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‘Fred Claus’ is the season’s first lump of coal

The comedy from director David Dobkin veers awkwardly from shrill, slapsticky physical humor to diabolical meanness  to reheated, snuggly sentiments about the importance of love and family.
/ Source: The Associated Press

Vince Vaughn plays the same guy he always plays — the smart-alecky, fast-talking, seemingly insincere hustler who ultimately turns out to be a lovable lug beneath the bravado — in “Fred Claus.” Only this time he does it surrounded by elves and toys with jaunty Christmas music blaring in the background.

Clearly, he can do more. He proved it earlier this year in “Into the Wild.” But here he’s once again coasting on his well-worn persona, surrounded by esteemed, award-winning actors who are vastly overqualified and mostly look bored. (It’s staggering when you look at the caliber of the cast. Kathy Bates has an Oscar. So does Rachel Weisz. Heck, Kevin Spacey has two. Paul Giamatti’s been nominated; so has Miranda Richardson, twice.)

The comedy from director David Dobkin (who also directed Vaughn in “Wedding Crashers”) veers awkwardly from shrill, slapsticky physical humor to diabolical meanness (courtesy of Spacey as an efficiency expert) to reheated, snuggly sentiments about the importance of love and family.

And the thing is, the central nugget of an idea behind the movie isn’t bad.

Vaughn stars as the bitter Fred Claus, who’s spent a lifetime seething in the shadow of his loving, generous younger brother, Nicholas (Giamatti), better known as Santa. Mom (Bates) always liked Nick better. But in a peculiar plot point from screenwriter Dan Fogelman (with Jessie Nelson getting a story-by credit) everyone related to Nick froze in time when he gained his sainthood. This detail is mentioned in passing at the beginning and never addressed again.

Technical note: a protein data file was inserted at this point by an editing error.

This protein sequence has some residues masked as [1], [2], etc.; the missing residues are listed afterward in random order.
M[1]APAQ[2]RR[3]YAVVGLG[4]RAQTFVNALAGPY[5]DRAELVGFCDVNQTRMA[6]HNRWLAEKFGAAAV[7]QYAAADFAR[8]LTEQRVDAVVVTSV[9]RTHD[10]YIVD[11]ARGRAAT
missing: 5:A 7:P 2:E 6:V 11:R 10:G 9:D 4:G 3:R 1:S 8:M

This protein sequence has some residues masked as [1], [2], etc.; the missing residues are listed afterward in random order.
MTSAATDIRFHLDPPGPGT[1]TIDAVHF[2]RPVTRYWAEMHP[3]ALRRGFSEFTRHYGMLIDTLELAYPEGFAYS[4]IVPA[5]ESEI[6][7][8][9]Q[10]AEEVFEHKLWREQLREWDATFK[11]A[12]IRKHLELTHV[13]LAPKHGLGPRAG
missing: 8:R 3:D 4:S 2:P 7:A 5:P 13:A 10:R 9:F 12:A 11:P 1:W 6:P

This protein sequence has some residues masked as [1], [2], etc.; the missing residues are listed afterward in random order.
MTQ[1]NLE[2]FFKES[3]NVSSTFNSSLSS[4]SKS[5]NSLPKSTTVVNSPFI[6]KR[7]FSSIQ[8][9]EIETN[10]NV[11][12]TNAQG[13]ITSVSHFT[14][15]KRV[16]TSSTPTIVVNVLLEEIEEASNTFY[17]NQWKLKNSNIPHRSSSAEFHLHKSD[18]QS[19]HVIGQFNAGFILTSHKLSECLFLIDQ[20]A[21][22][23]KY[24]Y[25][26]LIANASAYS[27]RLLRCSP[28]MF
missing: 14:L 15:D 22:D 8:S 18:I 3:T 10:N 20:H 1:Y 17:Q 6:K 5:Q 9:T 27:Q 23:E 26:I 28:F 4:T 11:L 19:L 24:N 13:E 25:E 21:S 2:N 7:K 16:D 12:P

Fred, however, is thoroughly contemporary. He’s a repo man who’s not above squabbling with little girls over their personal belongings. Early on, he pretends to be a Salvation Army volunteer just to pilfer dollar bills from the kindhearted holiday shoppers wandering Chicago’s streets. (He then gets chased down Michigan Avenue by a dozen angry Santas and ends up being arrested, a foreshadowing of further wacky antics to come.)

Desperate for cash to get out of jail and start his own gambling venture — a pursuit that you know he’ll abandon by the film’s end — Fred agrees to schlep to the North Pole and earn the money by assisting his brother and his mini-minions as they prepare for Christmas. Fred’s girlfriend, Wanda (Weisz, weirdly cast as a meter maid), is tired of his selfishness and flakiness and certainly isn’t about to help.

So off he goes, in a sleigh driven by Santa’s head elf, Willie (John Michael Higgins) — who, like Chris “Ludacris” Bridges as the North Pole’s DJ elf, is jarringly rendered as a little person using a process known as “digital head replacement.” Basically this entails putting the actor’s head on the body of another actor using a blue screen. It looks so obviously fake, though, it’s like something out of the Wayans brothers’ comedy “Little Man.”

Fred arrives at the shiny, shopping mall-style North Pole — much to the dismay of Nick’s wife, Annette (Richardson), who thinks he’s good for nothing — and immediately stirs things up just as Spacey’s stern, bespectacled character, Clyde Northcutt, shows up to evaluate the operation’s productivity with an eye to shutting the place down. Fred’s shenanigans include trying to get the DJ to play a song other than the constant loop of “Here Comes Santa Claus”: Yes, Elvis really gives the elves an opportunity to get their groove on.

He also subverts the whole naughty-nice delineation by declaring that there are no bad kids. This forces Vaughn to utter the line, “Every kid deserves a present on Christmas.” Such blatant earnestness fits him about as well as the red, fuzzy Santa hat stuffed onto his head.